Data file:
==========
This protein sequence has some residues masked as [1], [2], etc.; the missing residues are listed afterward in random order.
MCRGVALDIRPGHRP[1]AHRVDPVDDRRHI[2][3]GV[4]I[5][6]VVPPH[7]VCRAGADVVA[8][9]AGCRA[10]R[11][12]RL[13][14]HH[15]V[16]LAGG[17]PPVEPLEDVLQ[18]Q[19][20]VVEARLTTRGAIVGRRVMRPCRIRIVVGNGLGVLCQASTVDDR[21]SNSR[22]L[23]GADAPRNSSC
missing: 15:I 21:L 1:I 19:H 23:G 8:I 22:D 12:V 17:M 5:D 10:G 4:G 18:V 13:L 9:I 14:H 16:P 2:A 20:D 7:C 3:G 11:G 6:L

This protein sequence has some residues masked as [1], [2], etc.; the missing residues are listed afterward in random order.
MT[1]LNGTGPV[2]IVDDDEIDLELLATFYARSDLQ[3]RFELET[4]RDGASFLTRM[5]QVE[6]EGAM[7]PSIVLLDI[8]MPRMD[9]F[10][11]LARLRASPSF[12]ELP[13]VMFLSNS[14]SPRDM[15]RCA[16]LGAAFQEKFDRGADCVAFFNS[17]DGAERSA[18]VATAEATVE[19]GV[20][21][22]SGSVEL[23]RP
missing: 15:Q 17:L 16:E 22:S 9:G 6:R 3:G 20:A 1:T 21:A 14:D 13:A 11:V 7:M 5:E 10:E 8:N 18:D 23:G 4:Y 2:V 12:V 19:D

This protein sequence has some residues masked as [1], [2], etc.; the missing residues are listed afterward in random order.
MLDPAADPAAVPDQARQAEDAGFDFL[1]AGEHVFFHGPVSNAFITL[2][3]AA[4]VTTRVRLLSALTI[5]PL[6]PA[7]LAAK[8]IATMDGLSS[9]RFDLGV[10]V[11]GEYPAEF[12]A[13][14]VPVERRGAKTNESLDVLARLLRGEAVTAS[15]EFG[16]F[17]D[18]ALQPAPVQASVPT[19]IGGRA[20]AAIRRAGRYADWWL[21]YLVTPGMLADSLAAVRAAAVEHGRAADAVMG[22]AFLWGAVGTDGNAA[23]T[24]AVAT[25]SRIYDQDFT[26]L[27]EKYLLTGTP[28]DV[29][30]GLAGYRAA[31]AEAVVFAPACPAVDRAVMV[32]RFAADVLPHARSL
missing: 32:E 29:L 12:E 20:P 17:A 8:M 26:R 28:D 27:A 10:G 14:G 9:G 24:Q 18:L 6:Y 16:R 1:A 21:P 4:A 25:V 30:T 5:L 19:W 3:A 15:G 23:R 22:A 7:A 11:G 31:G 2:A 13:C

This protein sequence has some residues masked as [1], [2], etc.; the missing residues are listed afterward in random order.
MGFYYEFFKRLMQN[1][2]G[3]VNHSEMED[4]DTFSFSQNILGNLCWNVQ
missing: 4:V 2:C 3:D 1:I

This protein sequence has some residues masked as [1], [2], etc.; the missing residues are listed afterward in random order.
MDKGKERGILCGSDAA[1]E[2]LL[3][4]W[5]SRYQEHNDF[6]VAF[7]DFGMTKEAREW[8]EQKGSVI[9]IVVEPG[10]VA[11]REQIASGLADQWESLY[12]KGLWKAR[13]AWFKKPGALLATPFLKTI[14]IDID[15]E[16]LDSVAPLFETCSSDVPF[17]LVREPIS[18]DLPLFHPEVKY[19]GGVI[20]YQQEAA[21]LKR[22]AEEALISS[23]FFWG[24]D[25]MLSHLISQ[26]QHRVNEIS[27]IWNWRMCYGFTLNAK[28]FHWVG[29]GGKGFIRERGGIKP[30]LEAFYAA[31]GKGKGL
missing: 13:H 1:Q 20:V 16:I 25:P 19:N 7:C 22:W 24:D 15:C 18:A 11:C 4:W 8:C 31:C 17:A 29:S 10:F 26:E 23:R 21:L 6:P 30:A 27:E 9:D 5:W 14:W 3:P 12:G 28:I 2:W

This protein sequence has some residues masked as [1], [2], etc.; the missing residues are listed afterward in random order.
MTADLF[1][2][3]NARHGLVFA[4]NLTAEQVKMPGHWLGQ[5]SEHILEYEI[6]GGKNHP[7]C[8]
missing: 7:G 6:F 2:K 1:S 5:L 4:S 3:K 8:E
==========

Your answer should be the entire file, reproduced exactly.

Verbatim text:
This protein sequence has some residues masked as [1], [2], etc.; the missing residues are listed afterward in random order.
MCRGVALDIRPGHRP[1]AHRVDPVDDRRHI[2][3]GV[4]I[5][6]VVPPH[7]VCRAGADVVA[8][9]AGCRA[10]R[11][12]RL[13][14]HH[15]V[16]LAGG[17]PPVEPLEDVLQ[18]Q[19][20]VVEARLTTRGAIVGRRVMRPCRIRIVVGNGLGVLCQASTVDDR[21]SNSR[22]L[23]GADAPRNSSC
missing: 15:I 21:L 1:I 19:H 23:G 8:I 22:D 12:V 17:M 5:D 10:G 4:G 18:V 13:L 9:I 14:H 16:P 2:A 20:D 7:C 3:G 11:G 6:L

This protein sequence has some residues masked as [1], [2], etc.; the missing residues are listed afterward in random order.
MT[1]LNGTGPV[2]IVDDDEIDLELLATFYARSDLQ[3]RFELET[4]RDGASFLTRM[5]QVE[6]EGAM[7]PSIVLLDI[8]MPRMD[9]F[10][11]LARLRASPSF[12]ELP[13]VMFLSNS[14]SPRDM[15]RCA[16]LGAAFQEKFDRGADCVAFFNS[17]DGAERSA[18]VATAEATVE[19]GV[20][21][22]SGSVEL[23]RP
missing: 15:Q 17:L 16:E 22:S 9:G 6:R 3:G 20:A 1:T 21:A 14:D 13:A 11:V 7:M 5:E 10:E 8:N 18:D 23:G 4:Y 2:V 12:V 19:D

This protein sequence has some residues masked as [1], [2], etc.; the missing residues are listed afterward in random order.
MLDPAADPAAVPDQARQAEDAGFDFL[1]AGEHVFFHGPVSNAFITL[2][3]AA[4]VTTRVRLLSALTI[5]PL[6]PA[7]LAAK[8]IATMDGLSS[9]RFDLGV[10]V[11]GEYPAEF[12]A[13][14]VPVERRGAKTNESLDVLARLLRGEAVTAS[15]EFG[16]F[17]D[18]ALQPAPVQASVPT[19]IGGRA[20]AAIRRAGRYADWWL[21]YLVTPGMLADSLAAVRAAAVEHGRAADAVMG[22]AFLWGAVGTDGNAA[23]T[24]AVAT[25]SRIYDQDFT[26]L[27]EKYLLTGTP[28]DV[29][30]GLAGYRAA[31]AEAVVFAPACPAVDRAVMV[32]RFAADVLPHARSL
missing: 32:E 29:L 12:E 20:P 17:A 8:M 26:R 28:D 27:A 10:G 14:G 9:G 24:Q 18:L 6:Y 16:R 1:A 21:P 4:A 25:V 30:T 5:L 19:W 3:A 15:G 23:R 22:A 7:A 11:G 31:G 2:A 13:C

This protein sequence has some residues masked as [1], [2], etc.; the missing residues are listed afterward in random order.
MGFYYEFFKRLMQN[1][2]G[3]VNHSEMED[4]DTFSFSQNILGNLCWNVQ
missing: 4:V 2:C 3:D 1:I

This protein sequence has some residues masked as [1], [2], etc.; the missing residues are listed afterward in random order.
MDKGKERGILCGSDAA[1]E[2]LL[3][4]W[5]SRYQEHNDF[6]VAF[7]DFGMTKEAREW[8]EQKGSVI[9]IVVEPG[10]VA[11]REQIASGLADQWESLY[12]KGLWKAR[13]AWFKKPGALLATPFLKTI[14]IDID[15]E[16]LDSVAPLFETCSSDVPF[17]LVREPIS[18]DLPLFHPEVKY[19]GGVI[20]YQQEAA[21]LKR[22]AEEALISS[23]FFWG[24]D[25]MLSHLISQ[26]QHRVNEIS[27]IWNWRMCYGFTLNAK[28]FHWVG[29]GGKGFIRERGGIKP[30]LEAFYAA[31]GKGKGL
missing: 13:H 1:Q 20:V 16:I 25:P 19:N 7:C 22:W 24:D 15:C 18:A 11:C 4:W 8:C 31:C 17:A 29:S 10:F 26:E 23:R 21:L 6:P 30:A 27:E 9:D 5:W 14:W 3:P 12:G 28:I 2:W

This protein sequence has some residues masked as [1], [2], etc.; the missing residues are listed afterward in random order.
MTADLF[1][2][3]NARHGLVFA[4]NLTAEQVKMPGHWLGQ[5]SEHILEYEI[6]GGKNHP[7]C[8]
missing: 7:G 6:F 2:K 1:S 5:L 4:S 3:K 8:E